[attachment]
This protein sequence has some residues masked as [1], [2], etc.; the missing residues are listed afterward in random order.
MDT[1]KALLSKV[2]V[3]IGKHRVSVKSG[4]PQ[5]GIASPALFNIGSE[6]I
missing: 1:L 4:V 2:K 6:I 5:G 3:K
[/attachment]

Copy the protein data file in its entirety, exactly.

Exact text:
This protein sequence has some residues masked as [1], [2], etc.; the missing residues are listed afterward in random order.
MDT[1]KALLSKV[2]V[3]IGKHRVSVKSG[4]PQ[5]GIASPALFNIGSE[6]I
missing: 1:L 4:V 2:K 6:I 5:G 3:K